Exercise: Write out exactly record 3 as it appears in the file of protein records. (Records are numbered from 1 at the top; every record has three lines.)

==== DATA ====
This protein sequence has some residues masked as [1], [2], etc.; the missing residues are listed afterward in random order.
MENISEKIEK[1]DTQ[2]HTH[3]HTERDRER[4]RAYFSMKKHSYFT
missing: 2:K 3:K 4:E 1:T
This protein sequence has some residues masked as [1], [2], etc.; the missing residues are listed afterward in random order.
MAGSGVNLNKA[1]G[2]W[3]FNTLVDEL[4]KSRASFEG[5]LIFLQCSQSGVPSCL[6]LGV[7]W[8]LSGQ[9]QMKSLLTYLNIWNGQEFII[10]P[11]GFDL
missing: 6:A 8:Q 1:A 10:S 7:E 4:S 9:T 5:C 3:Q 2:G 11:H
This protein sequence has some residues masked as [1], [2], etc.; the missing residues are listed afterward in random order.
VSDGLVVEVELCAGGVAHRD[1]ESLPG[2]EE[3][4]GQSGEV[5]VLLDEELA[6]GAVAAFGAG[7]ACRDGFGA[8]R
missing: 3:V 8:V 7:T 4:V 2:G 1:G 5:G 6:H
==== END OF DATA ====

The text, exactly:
This protein sequence has some residues masked as [1], [2], etc.; the missing residues are listed afterward in random order.
VSDGLVVEVELCAGGVAHRD[1]ESLPG[2]EE[3][4]GQSGEV[5]VLLDEELA[6]GAVAAFGAG[7]ACRDGFGA[8]R
missing: 3:V 8:V 7:T 4:V 2:G 1:G 5:G 6:H